Save Our Teen Drivers

Advocating for driver's education changes. Educating the public on the problem. Finding a solution that saves lives.

Speeding teen kills family of four in Somona, CA

Posted by lapearce on December 3, 2009

This tragic tale happens far too often. 19 year old Steven Culbertson killed a family of four on Saturday night as he ran a red light in his MINI Cooper at 70-90mph. Speed limit on the road is 55mph. His little car t-boned a Nissan minivan killing the family of four inside as they returned from the airport after a vacation in Hawaii. John and Susan Maloney and their children Aiden (8) and Gracie (5) were killed instantly in the crash, Steven died on Sunday due to his injuries. To add salt to the wounds, two deadbeats decided that since the family was dead they no longer needed their worldly possessions and robbed their house. The couple was arrested yesterday, ironically they were found out when the woman, Amber True, was arrested for driving without a license.

Minivan belonging to the Maloney family after being hit by a speeding teen

Steven had his license suspended for a year when he was 17 due to drunk driving. It is unclear at this point if alcohol was a factor in this crash, but an eye witness says he say him drinking two hours before the fateful crash, which, ironically, happened right down the street from Infineon Raceway, a place where people can go those types of speed legally and safely without having to worry about hitting minivans filled with children.

The MINI driver had aspirations of being a racer, and had taken his car to the track– the only place where one should drive like he was driving on Saturday night. Unfortunately, Steven could not separate track driving from road driving and it lead to his death and the death of four others. He made a big mistake, a mistake that could have implications for your teen.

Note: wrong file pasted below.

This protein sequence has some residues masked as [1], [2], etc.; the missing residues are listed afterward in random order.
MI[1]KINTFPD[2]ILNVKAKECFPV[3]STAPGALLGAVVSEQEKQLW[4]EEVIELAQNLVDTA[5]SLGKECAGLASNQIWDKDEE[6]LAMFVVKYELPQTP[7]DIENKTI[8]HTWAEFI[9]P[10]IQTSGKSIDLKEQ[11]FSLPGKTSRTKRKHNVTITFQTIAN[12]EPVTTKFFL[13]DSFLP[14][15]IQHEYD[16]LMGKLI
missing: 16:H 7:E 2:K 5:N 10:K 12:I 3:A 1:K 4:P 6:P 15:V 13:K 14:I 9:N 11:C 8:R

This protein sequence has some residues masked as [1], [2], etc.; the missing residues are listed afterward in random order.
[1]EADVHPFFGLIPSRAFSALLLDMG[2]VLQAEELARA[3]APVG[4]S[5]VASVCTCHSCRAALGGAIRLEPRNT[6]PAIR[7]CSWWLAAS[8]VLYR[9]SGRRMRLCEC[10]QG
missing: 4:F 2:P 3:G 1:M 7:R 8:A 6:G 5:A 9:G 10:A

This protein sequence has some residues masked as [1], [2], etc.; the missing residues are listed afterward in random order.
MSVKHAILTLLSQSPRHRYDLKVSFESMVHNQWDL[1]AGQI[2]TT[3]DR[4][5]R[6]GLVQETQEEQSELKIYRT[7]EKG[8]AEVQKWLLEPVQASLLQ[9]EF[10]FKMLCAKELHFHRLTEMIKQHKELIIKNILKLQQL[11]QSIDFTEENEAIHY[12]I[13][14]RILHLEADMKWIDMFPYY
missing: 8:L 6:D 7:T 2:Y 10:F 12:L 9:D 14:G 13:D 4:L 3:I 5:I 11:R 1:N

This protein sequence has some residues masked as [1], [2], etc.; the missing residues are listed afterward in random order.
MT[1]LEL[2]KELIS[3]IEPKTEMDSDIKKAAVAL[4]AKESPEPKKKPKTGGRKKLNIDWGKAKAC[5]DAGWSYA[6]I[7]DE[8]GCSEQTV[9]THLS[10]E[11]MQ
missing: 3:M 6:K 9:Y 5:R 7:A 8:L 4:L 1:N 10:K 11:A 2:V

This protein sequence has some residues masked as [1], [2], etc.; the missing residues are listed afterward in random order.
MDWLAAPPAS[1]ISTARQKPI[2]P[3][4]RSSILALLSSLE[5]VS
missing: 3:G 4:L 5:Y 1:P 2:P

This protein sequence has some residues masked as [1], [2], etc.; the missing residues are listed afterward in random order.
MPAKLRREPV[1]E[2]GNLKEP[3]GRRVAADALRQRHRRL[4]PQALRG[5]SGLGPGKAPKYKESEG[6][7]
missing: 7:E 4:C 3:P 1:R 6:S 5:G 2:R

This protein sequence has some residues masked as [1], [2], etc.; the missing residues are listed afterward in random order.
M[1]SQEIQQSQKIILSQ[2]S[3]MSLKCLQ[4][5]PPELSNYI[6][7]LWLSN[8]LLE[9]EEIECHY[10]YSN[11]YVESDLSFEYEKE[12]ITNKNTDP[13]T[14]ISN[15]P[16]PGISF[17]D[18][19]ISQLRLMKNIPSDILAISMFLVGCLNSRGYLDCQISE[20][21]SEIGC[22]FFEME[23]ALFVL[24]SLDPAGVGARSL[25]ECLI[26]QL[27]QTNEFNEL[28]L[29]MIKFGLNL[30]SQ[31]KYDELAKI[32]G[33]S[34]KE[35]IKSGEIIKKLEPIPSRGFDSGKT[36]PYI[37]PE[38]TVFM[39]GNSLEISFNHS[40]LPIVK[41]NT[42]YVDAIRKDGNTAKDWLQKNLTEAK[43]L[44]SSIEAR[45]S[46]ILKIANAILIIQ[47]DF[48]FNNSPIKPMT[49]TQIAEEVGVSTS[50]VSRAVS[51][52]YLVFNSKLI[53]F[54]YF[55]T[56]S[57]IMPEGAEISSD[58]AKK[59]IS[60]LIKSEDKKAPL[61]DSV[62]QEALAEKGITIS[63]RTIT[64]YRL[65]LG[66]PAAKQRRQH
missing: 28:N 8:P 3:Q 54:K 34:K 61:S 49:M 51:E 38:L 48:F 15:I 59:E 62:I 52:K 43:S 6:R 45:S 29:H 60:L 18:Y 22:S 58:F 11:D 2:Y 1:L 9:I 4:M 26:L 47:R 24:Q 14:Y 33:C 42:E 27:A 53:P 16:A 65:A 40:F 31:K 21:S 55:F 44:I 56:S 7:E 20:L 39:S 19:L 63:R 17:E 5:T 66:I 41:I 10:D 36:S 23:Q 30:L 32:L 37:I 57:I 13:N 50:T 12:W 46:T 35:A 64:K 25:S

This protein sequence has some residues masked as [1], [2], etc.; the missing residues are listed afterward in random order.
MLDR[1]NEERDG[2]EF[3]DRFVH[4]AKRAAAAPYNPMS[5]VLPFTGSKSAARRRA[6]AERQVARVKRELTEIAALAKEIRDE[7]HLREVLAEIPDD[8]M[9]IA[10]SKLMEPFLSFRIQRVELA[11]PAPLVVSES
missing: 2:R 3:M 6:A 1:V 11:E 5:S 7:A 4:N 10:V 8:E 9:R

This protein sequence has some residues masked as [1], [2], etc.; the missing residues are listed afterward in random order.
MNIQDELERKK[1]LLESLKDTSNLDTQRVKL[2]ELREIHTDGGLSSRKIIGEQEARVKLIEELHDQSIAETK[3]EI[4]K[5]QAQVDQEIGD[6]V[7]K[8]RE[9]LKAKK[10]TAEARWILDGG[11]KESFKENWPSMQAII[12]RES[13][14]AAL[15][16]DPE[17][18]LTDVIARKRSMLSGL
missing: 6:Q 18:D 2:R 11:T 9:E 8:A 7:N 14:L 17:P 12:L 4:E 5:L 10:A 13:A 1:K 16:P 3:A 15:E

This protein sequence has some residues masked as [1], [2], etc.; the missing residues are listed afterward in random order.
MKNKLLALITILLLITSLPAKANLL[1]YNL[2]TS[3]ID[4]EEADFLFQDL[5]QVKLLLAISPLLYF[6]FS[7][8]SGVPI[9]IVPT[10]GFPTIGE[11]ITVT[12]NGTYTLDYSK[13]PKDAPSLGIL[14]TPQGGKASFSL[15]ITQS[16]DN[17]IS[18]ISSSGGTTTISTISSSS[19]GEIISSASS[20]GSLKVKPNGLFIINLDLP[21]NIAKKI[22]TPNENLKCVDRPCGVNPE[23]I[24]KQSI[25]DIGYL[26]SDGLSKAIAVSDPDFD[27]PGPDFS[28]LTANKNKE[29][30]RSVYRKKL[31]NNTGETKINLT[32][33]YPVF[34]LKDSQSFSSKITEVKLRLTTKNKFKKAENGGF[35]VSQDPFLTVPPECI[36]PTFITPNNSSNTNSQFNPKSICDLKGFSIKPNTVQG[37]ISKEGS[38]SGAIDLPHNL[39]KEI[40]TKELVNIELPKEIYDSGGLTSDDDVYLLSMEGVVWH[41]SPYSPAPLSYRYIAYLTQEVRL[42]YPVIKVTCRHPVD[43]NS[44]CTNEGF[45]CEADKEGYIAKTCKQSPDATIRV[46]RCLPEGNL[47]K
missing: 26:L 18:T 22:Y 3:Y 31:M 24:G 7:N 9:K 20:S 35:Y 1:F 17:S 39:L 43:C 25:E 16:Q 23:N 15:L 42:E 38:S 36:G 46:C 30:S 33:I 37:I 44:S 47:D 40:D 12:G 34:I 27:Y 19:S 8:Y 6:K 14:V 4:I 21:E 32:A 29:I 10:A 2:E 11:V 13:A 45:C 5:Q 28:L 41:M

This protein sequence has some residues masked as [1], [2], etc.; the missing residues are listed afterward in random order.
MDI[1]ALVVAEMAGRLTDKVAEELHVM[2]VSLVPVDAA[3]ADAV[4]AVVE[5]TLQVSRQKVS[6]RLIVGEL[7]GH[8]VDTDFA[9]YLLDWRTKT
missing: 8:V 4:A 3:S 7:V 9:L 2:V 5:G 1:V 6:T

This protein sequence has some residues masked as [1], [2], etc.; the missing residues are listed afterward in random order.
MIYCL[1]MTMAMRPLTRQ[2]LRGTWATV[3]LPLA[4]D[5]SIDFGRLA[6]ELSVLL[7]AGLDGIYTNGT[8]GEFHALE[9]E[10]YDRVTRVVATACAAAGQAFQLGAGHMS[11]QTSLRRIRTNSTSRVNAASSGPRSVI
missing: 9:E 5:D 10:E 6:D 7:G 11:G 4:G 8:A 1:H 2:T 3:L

First off, when ever a crash like this happens, the thing that stands out for everyone is the word teenager. Steven just dropped the credibility of all teen drivers by his mistake. Teens already have really low credibility as drivers due to their inexperience, and their propensity to make bad decisions. Teens do cause more crashes than older drivers, but that doesn’t mean that teens are always at fault for their crashes or that all teens will make the same mistake Steven did.

Secondly, when crashes like this happen the natural reaction of many is “change the laws/road so this doesn’t happen again”. People love blaming the road. The road didn’t do anything, it was just a strip of asphalt that accommodated the perpetrator of the crime. There is always something to blame with the road. There’s a rise in the hill that interferes with visibility, or the speed limit is too high, or there aren’t enough barriers, no matter what the case, the road will be blamed. Then people will look at the laws, and not the driver training laws, they’ll try to restrict teen drivers more. This just puts a band-aid on the problem and doesn’t fix anything.

Third: race car drivers or aspiring race car drivers can have their name tarnished. I’m a HUGE advocate of taking your car to the track. You learn so much about yourself as a driver and the abilities of your car when you push it to the limits. It makes you a better driver. It is also the only safe place to drive your car fast. I find that going to the track takes the need for speed away and that I drive calmer on the road for weeks after a good day on a race track. Most of the race car drivers I know drive very responsibly on the road. I don’t want anyone to look down at people who drive on the track, or keep their children from participating in track days, because of this crash. It is worthwhile and driving fast on the track does not mean you will drive fast on the road.
I really hope that one day we no longer have to read stories like this. I hope that one day better training means that drivers are more responsible on the road. Until that day: be safe, and keep it on the track!

Advertisements

Leave a Reply

Fill in your details below or click an icon to log in:

WordPress.com Logo

You are commenting using your WordPress.com account. Log Out / Change )

Twitter picture

You are commenting using your Twitter account. Log Out / Change )

Facebook photo

You are commenting using your Facebook account. Log Out / Change )

Google+ photo

You are commenting using your Google+ account. Log Out / Change )

Connecting to %s

 
%d bloggers like this: